Justice Argibay would later declare, “My beliefs, or my non-beliefs, do not have anything to do with the function I am going to perform. The State is secular, and so Justice too is secular.” Fr. Marcó, as Bergoglio’s spokesman, replied that abortion “is not a religious issue, but a human rights issue.”

This position—that abortion is not a “religious issue,” but a matter of human rights—is not just Fr. Marcó’s opinion. In fact, this approach to the issue has been a hallmark of Bergoglio’s pro-life advocacy, both during his time in Argentina and during his papacy.

It wasn’t only Kirchner’s supreme court appointments that were given to pro-choice advocates during his presidency. In 2005, he nominated a vocal pro-choice politician as his Minister of Health: Ginés Gonzáles Garcia.

Shortly thereafter, Cardinal Bergoglio said in a speech to catechists, “We must have a look of compassion in the face of the arrogant and disrespectful march of those who, like gurus of groupthink—even from official positions—want to force us to give up our defense of the dignity of the person.”

Later in 2005, Bergoglio gave a homily during a Mass honoring St. Ramón Nonato (“nonato” meaning “unborn” in Spanish), the patron saint of pregnant women. In this homily (translated by LifeSiteNews), Cardinal Bergoglio made a number of bold and provocative statements in defense of the unborn. For example, lamenting the worldview that we now know as the “throwaway culture,” he decried a mentality that thinks, “This child who is on the way is a bother to the family. ‘Oh no, for what? I have no idea.  Let’s discard him and return him to the sender.’”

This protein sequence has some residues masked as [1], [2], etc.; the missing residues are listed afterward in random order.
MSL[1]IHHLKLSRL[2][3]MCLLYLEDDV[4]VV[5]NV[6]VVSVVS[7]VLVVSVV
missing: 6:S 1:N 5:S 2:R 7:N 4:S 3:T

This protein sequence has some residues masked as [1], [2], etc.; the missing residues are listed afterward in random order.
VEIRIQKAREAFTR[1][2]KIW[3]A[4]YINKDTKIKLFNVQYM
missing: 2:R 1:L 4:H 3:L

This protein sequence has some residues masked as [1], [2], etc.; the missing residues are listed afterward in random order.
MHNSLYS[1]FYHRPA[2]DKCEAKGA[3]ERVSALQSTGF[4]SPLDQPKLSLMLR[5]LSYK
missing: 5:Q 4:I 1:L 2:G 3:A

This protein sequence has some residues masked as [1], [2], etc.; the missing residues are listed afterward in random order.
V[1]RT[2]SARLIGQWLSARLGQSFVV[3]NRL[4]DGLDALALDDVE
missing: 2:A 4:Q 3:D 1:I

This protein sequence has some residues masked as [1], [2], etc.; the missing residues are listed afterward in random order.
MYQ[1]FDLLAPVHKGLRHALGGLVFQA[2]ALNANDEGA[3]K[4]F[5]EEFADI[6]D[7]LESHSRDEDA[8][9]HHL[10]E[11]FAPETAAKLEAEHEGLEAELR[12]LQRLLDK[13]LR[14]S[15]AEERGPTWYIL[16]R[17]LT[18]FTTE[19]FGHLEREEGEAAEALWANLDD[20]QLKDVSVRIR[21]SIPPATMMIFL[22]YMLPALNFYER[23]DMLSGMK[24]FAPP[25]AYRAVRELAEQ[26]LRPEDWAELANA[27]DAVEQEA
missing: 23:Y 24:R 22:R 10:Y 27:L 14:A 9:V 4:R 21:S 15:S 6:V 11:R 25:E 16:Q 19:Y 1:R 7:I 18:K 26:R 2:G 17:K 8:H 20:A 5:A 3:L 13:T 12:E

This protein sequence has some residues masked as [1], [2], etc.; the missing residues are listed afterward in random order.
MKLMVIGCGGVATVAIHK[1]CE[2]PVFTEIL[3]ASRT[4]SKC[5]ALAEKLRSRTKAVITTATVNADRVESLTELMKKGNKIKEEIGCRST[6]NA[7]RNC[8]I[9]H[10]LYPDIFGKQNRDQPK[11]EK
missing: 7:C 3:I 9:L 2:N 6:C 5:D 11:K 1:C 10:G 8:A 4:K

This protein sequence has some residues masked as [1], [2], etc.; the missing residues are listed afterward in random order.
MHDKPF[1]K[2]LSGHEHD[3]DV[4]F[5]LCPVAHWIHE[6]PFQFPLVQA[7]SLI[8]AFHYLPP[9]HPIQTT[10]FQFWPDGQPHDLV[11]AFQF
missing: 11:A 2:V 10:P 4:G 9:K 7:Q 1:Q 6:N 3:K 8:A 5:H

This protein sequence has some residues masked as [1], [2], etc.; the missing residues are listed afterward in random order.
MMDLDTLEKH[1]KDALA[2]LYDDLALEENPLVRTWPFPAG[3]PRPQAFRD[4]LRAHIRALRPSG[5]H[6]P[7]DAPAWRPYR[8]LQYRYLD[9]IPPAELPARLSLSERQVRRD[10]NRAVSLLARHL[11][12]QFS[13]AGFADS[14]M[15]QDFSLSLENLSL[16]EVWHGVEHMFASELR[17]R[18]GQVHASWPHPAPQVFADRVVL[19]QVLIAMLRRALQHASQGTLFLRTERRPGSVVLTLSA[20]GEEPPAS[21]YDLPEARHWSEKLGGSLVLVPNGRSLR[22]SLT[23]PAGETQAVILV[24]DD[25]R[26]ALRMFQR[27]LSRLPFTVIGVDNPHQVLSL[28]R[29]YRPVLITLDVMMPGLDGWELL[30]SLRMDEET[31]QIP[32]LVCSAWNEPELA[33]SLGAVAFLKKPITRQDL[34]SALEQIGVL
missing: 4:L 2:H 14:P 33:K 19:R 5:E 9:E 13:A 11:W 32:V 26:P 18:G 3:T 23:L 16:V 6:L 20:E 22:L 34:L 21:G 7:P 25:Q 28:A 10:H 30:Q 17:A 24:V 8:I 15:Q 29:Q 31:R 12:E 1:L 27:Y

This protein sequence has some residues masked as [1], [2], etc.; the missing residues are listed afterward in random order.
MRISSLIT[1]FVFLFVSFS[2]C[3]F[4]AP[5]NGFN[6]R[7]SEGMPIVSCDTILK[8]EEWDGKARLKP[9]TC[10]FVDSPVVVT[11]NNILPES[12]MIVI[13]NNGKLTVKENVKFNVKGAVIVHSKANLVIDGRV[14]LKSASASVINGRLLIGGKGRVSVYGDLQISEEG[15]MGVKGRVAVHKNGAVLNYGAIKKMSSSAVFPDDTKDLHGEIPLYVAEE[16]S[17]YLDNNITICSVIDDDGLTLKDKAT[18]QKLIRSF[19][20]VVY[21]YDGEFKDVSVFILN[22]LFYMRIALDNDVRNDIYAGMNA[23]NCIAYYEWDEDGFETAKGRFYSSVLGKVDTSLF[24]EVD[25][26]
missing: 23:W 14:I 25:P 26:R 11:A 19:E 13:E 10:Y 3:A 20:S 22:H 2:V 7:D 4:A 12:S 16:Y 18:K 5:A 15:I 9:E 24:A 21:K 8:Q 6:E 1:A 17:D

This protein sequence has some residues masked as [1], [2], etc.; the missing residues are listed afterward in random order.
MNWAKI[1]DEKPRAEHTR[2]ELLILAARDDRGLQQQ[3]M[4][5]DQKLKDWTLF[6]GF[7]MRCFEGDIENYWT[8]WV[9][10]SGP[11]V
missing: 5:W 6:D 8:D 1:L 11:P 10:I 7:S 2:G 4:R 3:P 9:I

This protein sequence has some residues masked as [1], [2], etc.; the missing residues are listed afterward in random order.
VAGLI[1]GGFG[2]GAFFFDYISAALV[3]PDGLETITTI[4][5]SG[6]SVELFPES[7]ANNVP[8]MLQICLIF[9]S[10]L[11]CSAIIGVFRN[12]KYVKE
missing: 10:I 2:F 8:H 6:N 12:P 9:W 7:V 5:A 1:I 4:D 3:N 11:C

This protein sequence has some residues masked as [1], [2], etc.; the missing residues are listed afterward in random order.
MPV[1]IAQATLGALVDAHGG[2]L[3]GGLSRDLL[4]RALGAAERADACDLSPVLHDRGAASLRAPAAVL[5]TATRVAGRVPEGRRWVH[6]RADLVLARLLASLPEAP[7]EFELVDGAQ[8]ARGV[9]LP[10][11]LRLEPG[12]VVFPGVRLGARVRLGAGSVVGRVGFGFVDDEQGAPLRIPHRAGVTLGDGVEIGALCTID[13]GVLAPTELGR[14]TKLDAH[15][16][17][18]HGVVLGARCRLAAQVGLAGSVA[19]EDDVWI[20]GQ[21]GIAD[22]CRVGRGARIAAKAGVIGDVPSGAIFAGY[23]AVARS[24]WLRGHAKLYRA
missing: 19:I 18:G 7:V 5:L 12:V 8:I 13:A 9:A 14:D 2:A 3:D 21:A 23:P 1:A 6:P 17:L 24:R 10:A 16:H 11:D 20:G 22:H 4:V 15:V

He continued, “That’s what the culture of death preaches. It’s not interested in life.  What interests it? Egoism. One is interested in surviving, but not in giving life, caring for life, offering life.” Bergoglio countered with the message of Jesus, who says of human life, “Care for it! I came to bring life, and life in abundance, but care for it!  You are going to be surrounded by wolves; you are to be the ones to defend life, to care for life.”